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Discovering Your Vocation


The poet, Mary Oliver, asks us, now from beyond, “Tell me, what is it you plan to do with your one wild and precious life?”


For young people, coming of age in a time of near-infinite debt and wealth inequality, imminent ecological collapse and rising tides of white nationalism, this is a relevant question. We know there is something we must do in the face of so much pain. Yet, many of us live in cities where the growth in cost of living is outpacing minimum wage many times over, making the question of short-term survival often more prominent.


With an educational system designed to lock young people into debt, and the subsequent professional careers that can lift them out of it, the idea of exploring one’s vocation can seem a privilege reserved for the few with unearned financial freedom. Yet, I propose, it is important to distinguish between a career/job/role and vocation. While someone might work at a grocery store, an insurance office or a housing non-profit, their vocation might be listening to elders, making beauty or growing food from seed.


Depth psychologist Bill Plotkin speaks of one’s “mythopoetic identity”, an idea that vocation, or, as he calls it, “soul work” lives in a realm beyond job titles and deliverables. It describes one’s niche within the human ecosystem, the contribution that only you can make. It reveals itself uniquely through your life experiences, social location and community.


This sounds like a nice idea, you might say, but how do I go about finding what my vocation might be? Being in one’s vocation is akin to an emotion, felt on the level of intuition and body. I believe we arrive to this embodied knowing through two steps:


1) Answering a call. The etymology of “vocation” comes from the Latin “vocare”, to call. Whether you might name it mystery, creator, God, intuition or none of these, the first step is listening to a longing, a call that comes from a bigger place than the separate self.


2) The mirror of community. There is an idea that we are the sum of the people we spend the most time with. It is these people who can mirror to us where our gifts are needed within our sphere of influence.


We each have a responsibility to be that mirror to others. When we see someone in their gifts, we can reflect it back to them, affirming the choices they are making and courage they are demonstrating. This might look like saying, “when we were in that meeting last week, the way you moved us through that conflict was so powerful. That is really one of your gifts, supporting people to find mutual understanding in moments of tension.”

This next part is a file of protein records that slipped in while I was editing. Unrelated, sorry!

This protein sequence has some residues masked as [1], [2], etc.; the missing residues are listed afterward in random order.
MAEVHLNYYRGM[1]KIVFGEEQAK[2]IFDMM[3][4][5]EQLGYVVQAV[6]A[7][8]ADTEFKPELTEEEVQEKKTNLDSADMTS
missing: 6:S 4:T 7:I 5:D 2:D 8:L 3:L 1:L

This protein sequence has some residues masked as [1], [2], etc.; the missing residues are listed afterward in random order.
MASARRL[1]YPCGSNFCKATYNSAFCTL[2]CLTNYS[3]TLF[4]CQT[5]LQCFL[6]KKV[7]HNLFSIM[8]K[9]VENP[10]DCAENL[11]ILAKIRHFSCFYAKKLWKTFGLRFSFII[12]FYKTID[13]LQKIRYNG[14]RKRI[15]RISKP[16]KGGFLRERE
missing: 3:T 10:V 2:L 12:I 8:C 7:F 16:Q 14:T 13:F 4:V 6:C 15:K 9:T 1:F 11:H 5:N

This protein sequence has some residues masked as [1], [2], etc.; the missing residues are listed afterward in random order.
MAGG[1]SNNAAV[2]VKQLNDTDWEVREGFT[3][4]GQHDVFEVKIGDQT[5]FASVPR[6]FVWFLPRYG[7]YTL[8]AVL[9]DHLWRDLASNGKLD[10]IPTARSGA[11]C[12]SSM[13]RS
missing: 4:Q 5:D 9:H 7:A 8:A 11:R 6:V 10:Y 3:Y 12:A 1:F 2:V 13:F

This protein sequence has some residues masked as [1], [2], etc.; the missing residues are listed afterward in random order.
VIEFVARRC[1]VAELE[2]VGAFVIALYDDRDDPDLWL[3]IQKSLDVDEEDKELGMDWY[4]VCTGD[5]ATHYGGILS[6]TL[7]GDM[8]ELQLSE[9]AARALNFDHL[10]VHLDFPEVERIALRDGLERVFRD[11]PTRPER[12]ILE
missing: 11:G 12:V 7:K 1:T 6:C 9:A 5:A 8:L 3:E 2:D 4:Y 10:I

Your vocation is inherently of service. It’s the place where “your deep gladness and the world’s deep hunger meet,” says writer and minister Frederick Buechner. I’ve had many people ask me over the years “What can I do?” in reference to the intersecting social and ecological crises of our time. My response has become, “well what is it that you love to do?” Once you know that, “how might you direct that in support of those most impacted who are actively organizing for change?”


There is a universal human need to contribute to others, one that has kept our species alive through great tribulations. This need is met wholeheartedly when we act in our vocation. I believe that we can map this outwards to collective needs. Should we design a world that supports all to give themselves to their vocation, I believe we’d be living in a world where all needs are met: safety, community, love, support, shelter, water, food, self-expression... for all.


A final way to understand vocation is that at some level, each of us has a deep affinity for meeting particular needs in others. An artist might be attuned to meeting others needs for beauty, a listener to the need to be heard, a carer to love. The remarkable thing is that this affinity is revealed to us through aligning with our own joy. Civil rights leader Howard Thurman once said, “Don’t ask yourself what the world needs, ask yourself what makes you come alive. For the world needs people that have come alive.”


I’ll close with words a mentor once shared with me: May you find your gift, and make it your service, freely given with love.


About the Author: As a facilitator, coach and educator Morgan works at the intersection of community-building and political mobilization, striving to understand how stories shape human relationships, resilience, and revolutions. From her work with SustainUS, a youth-led non-profit working on climate justice internationally, she is passionate about facilitating youth organizing, personal growth, grief work and direct action, with a grounding in relationship, ritual and storytelling. Morgan is a resident of Canticle Farm, an interracial, interfaith, intergenerational community in occupied Ohlone territory (known as Oakland, CA). As a young woman with many intersecting privileges, Morgan is dedicated to working with fellow young people with wealth towards redistribution, as well as to showing up to build and contribute to cross-class and interracial work and community.


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©2018 by Eric Sargent. 860.910.8641. coach@ericsargent.com Boston, MA